St. Olav’s Church, Serampore

Serampore, now a sub-divisional town, located about 20 kilometers from Kolkata was formally a Danish settlement from 1755 to 1845. This 90 year Danish rule in Fredericksnagore or Serampore had a number of glorious achievements of which the construction of St. Olav’s Church under the Governorship of Col. Ole Bie (1776-1805) deserves mention. Ole Bie’s twenty nine years as Governor was the longest sitting head of Serampore’s Danish Government. The Denmark Tavern (1786) was also opened during Bie’s Governorship. The Tavern, though set up at Serampore was surprisingly not opened by any Danish but by a British innkeeper named James Patt, who had prior experience at The London Tavern.

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St. Olav’s Church, Serampore.

Fredericksnagore was named after King Frederick of Denmark. In 1799 Joshua Marshman and William Ward set foot at Serampore. Together with William Carey they formed the famous “Serampore Trio”, who established a missionary centre there. In the year 1800, Col. Bie initiated the construction of a Lutheran Church named as St. Olav’s Church for the Protestant people of Serampore. The “Danish Church” as it is locally known took roughly six years to complete. The church was dedicated and named after Saint Olav, who was Norway’s national saint.

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Cornice decorated with royal monogram of Danish King Christian VII

The church situated in a busy area of Serampore adorns the entire place. The church was “originally planned as a simple three-aisle building with a flat roof”, though it was enlarged later “with an open portico in front” with double columns, and “a vestry and a spiral staircase behind the altar.” The cornice in the front is decorated with a royal monogram of Christian VII, who was the then King of Denmark. There is a town clock, very much functional, above the portico.

Talking about the architecture, the church is not characteristically Danish as such but it reminds us of St. John’s Church and St. Andrews Church, both situatated in Calcutta (now Kolkata). The inspiration stems from “St. Martin-in-the-Fields in London,” which, for many years, was the basic reference for “British church buildings.”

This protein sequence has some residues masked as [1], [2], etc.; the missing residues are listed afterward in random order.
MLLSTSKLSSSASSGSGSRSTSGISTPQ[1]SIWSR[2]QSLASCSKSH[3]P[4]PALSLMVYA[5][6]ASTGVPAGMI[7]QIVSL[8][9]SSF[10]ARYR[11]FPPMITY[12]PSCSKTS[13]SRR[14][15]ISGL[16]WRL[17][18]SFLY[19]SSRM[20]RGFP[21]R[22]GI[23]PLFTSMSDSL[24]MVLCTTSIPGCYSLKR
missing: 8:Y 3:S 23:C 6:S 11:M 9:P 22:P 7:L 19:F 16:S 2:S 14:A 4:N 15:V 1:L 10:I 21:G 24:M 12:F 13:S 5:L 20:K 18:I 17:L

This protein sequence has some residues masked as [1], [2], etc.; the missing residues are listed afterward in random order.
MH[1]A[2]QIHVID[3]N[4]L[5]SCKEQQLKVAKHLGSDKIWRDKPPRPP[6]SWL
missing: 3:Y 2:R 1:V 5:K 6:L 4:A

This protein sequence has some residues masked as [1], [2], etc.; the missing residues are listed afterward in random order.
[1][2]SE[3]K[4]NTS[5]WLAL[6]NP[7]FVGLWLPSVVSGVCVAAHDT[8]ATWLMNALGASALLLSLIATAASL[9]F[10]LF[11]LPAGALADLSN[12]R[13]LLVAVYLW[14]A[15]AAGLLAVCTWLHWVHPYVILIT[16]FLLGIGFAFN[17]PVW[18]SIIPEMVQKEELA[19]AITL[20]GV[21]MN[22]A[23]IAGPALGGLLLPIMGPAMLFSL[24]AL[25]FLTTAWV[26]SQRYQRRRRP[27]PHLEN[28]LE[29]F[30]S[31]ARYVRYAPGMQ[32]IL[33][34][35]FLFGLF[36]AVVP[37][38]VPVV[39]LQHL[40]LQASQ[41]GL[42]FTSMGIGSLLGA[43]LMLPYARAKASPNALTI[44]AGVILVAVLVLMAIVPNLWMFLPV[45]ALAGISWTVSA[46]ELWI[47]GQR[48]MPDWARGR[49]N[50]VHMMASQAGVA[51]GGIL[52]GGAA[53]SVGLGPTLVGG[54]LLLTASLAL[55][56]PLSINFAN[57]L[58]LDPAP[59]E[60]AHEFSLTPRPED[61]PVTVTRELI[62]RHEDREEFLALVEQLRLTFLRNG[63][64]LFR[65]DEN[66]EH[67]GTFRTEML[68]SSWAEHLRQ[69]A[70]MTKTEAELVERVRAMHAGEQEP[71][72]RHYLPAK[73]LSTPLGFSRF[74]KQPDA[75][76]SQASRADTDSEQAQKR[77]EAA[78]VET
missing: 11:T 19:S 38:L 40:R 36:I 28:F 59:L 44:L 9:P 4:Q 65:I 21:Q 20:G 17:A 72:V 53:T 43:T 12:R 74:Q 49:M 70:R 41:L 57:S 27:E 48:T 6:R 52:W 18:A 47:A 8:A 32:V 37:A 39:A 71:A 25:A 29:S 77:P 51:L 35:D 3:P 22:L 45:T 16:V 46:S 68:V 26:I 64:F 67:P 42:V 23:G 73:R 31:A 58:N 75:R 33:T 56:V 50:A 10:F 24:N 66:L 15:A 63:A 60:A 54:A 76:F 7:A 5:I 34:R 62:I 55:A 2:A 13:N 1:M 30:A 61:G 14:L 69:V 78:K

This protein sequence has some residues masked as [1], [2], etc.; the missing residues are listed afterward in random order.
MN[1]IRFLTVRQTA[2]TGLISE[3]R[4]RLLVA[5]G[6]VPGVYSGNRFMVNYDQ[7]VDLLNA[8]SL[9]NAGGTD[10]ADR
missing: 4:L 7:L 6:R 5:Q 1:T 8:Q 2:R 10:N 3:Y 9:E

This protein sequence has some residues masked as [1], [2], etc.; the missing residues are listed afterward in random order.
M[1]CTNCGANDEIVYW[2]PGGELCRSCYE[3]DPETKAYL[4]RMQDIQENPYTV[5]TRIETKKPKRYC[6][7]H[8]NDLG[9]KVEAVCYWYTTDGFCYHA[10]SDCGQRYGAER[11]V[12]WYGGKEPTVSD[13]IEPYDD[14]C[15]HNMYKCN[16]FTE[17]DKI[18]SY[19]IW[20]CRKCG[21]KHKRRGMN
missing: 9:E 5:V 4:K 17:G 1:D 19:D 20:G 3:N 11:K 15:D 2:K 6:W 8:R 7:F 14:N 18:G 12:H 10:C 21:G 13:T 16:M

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Inside St. Olav’s Church.

Ole Bie started raising funds for the church and he managed to raise Rs. 18,500/- which was collected as subscriptions from Serampore, which included the missionaries, Calcutta, Copenhagen and even from other places of Denmark. Wellesley contributed Rs. 1,000/- as subscription for the church. But Ole Bie (1733-1805) could not survive to see the completion of the church as he breathed his last on 18th May, 1805 at Serampore. But the unfinished task was taken up by Captain Krefling, who hired John Chambers and Robert Armstrong, both Englishman to do the needful. A year later in 1806, the church was finally finished.

As there was lack of Danish clergy at that time to run the church, the missionaries were offered to lead the service there. A little away from Serampore there is a church, which was the first home and place of worship of the Serampore missionaries – Carey, Marshman and Ward from the year 1800.

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The Danish left Serampore in 1845; and the settlements of Serampore were handed over to the East India Company. In 1948, St. Olav’s Church was transferred to the India Church Trustee, which, in turn, transferred the same to the Calcutta Diocesan Trust Association (CDTA) in the year 1953. Since then St. Olav’s Church is under the Bishop of Calcutta. However, the religious ceremonies have been shared between Serampore College and the local parish of Johnnagar Baptist Church.

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All the lights in action inside St. Olav’s Church.

In 2009, all activities had to be stopped as the ceiling was so severely attacked by termites so much so that some of the joists collapsed. But restoration of St. Olav’s Church together with other buildings like the Governor House and The Danish Tavern began in 2013 with a partnership between Calcutta Diocesan Trust Association and the National Museum of Denmark. Finally, on 16th April, 2016, the Bishop of Calcutta amidst a ceremony rededicated the Church. I was very much astonished to see the well furnished interior of the church so much so that it looks brand new and very beautiful.

References:

Hooghly Jelar Purakirti by Narendranath Bhattacharjee.

St. Olav’s Church

http://en.natmus.dk/historical-knowledge/research/research-projects/the-serampore-initiative/projects/restoration-of-st-olavs-church/

I am very much indebted to Rev. Anup Mondal, Father, St. Olav’s Church and Utpal Biswas, Secretary.

Date of Posting: 28th December, 2019.

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kinjalbose

I am an amateur photographer. I like to visit places to see the unseen and know the unknown and capture the memory in my camera.

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